Ethernet is simply a way to connect computers. It defines physical media and certain communications protocols that allow various types of computers and computing devices to connect to the network. Other pieces of code contained within the message sent by one computer or device and received by others are called protocols. Each has a specific function. See the NetWorld department in this issue on page 51 for a description of the network layers and some of the protocols used in manufacturing.
Many pioneers of computing had a dream of connecting computers into a vast network on which scientists and researchers could share findings and stay in touch with projects and each other. This early work on networking led to ARPANet for military computing researchers and expanded to what we know today as the Internet. For additional insight, “The Dream Machine, J.C.R. Licklider and the Revolution That Made Computing Personal,” by M. Mitchell Waldrop (Penguin Books, 2002), is a fascinating account of the development of personal computers, networking and the Internet.
The ubiquitous transmission control protocol/internet protocol (TCP/IP) enabled Ethernet to attain the power and status that it enjoys today. The protocols allow computers and computing devices to communicate (TCP) and find each other on the network (IP address). One thing that makes this networking system more popular than any other is that it is application-protocol neutral.
The first protocols were designed to enable text-based communication over the newly created Internet. These protocols allowed transfer of files from one computer to another (File Transfer Protocol, FTP), sending messages that became known as e-mail (Simple Mail Transfer Protocol, SMTP) and network administration (Simple Network Management Protocol, SNMP).
The development of the World Wide Web allowed documents written using a markup language, called HyperText Markup Language (HTML), to be sent via the Internet over TCP/IP using HyperText Transfer Protocol (HTTP). Not quite 10 years old, this invention greatly increased the amount of information that could be shared.
Web pages written in HTML, even with the ability to load some dynamic information, very quickly went from cutting-edge novelty to being too limited for the fast-paced computing environment. A markup language called Extensible Markup Language (XML) and its associated standards were developed to enable exchange of data rather than complete Web pages.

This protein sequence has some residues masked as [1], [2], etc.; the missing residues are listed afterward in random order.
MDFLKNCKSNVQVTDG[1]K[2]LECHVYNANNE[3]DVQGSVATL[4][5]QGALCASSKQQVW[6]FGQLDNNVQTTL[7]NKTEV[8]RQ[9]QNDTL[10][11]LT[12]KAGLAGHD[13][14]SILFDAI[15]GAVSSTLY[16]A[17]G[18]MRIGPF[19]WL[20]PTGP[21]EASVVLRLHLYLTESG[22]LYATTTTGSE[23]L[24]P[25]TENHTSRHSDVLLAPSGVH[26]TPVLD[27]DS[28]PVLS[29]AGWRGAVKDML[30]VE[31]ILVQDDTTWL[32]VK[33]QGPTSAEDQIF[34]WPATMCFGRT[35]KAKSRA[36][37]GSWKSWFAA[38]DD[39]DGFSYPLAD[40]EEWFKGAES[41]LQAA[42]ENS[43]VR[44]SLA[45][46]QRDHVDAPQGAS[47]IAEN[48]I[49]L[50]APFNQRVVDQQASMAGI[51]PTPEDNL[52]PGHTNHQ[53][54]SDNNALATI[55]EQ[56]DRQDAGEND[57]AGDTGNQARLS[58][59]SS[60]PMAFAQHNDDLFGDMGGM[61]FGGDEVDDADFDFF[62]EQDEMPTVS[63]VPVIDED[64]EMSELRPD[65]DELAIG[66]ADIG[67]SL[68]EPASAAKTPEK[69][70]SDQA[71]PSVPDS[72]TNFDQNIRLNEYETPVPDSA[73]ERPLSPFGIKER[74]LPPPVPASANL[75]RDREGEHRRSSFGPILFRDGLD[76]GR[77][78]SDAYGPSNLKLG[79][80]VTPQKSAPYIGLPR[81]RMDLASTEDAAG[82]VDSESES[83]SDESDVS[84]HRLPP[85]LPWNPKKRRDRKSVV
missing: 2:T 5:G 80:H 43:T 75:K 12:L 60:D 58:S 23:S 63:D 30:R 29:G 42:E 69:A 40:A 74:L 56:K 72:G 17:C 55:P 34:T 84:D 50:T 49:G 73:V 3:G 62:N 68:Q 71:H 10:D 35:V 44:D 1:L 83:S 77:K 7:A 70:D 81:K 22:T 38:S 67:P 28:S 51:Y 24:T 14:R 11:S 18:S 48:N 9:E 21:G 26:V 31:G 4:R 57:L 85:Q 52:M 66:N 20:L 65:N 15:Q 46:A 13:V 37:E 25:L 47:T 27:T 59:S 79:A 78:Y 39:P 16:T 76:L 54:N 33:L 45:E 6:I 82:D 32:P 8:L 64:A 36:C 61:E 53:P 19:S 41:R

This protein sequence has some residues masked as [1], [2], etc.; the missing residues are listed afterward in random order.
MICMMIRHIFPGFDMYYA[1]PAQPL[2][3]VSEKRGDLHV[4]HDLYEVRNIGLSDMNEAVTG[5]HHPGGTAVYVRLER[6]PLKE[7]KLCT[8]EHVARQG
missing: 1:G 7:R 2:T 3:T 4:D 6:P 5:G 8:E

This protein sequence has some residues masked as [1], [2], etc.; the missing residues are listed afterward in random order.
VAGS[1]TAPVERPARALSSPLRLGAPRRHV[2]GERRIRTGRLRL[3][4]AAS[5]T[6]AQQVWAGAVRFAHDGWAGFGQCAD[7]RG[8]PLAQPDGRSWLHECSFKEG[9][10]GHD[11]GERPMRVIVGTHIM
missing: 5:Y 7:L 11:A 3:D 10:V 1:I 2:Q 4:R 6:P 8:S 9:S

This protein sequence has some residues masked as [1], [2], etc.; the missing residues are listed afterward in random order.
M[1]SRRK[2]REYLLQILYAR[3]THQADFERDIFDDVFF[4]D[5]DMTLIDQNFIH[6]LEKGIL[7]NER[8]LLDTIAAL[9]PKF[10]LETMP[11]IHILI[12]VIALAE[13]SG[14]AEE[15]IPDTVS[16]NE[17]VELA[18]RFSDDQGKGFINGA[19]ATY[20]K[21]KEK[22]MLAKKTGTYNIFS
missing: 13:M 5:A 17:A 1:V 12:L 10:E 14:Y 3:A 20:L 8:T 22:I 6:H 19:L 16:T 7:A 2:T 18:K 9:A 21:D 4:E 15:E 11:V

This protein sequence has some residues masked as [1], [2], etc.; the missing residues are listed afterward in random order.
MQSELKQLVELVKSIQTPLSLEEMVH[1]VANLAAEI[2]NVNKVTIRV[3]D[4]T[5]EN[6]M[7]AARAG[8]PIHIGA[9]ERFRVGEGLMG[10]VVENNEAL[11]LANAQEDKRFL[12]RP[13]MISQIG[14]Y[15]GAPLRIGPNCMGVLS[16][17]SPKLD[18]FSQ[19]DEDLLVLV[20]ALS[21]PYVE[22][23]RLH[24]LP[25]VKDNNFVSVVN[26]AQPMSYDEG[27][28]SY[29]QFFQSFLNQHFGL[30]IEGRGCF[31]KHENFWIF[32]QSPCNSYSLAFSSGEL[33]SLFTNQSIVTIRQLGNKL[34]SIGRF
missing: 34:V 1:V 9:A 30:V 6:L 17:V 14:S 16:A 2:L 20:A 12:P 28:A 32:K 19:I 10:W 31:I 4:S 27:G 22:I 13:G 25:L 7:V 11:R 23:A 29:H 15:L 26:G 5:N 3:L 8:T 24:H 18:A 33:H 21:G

New demands require a new communication protocol. Simple Object Access Protocol (SOAP) specifies exactly how to encode an HTTP header and an XML file so that a program in one computer can call a program in another computer and pass it information. It also specifies how the called program can return a response.
An advantage of SOAP is that program calls are much more likely to get through firewall servers that screen out requests other than those for known applications. Since HTTP requests are usually allowed through firewalls, programs using SOAP to communicate can be sure that they can reach programs anywhere.
More information about Web standards and protocols can be found at the Web site of the World Wide Web Consortium (www.w3c.org). This organization, founded by Web inventor Tim Berners-Lee, oversees development and approval of the various standards.
What will the Web of the future look like? An organization of researchers and companies is working on just this topic. PlanetLab (www.planet-lab.org) volunteers are developing a network of servers using the concept of slicing applications. Imagine a typical desktop computer with applications (such as Microsoft Word) and files all in one physical location. What if pieces, or slices, of all those files were dispersed around the Internet, yet were available for reassembly whenever called upon by the owner? Users would need only a terminal with access to the Internet to go to work.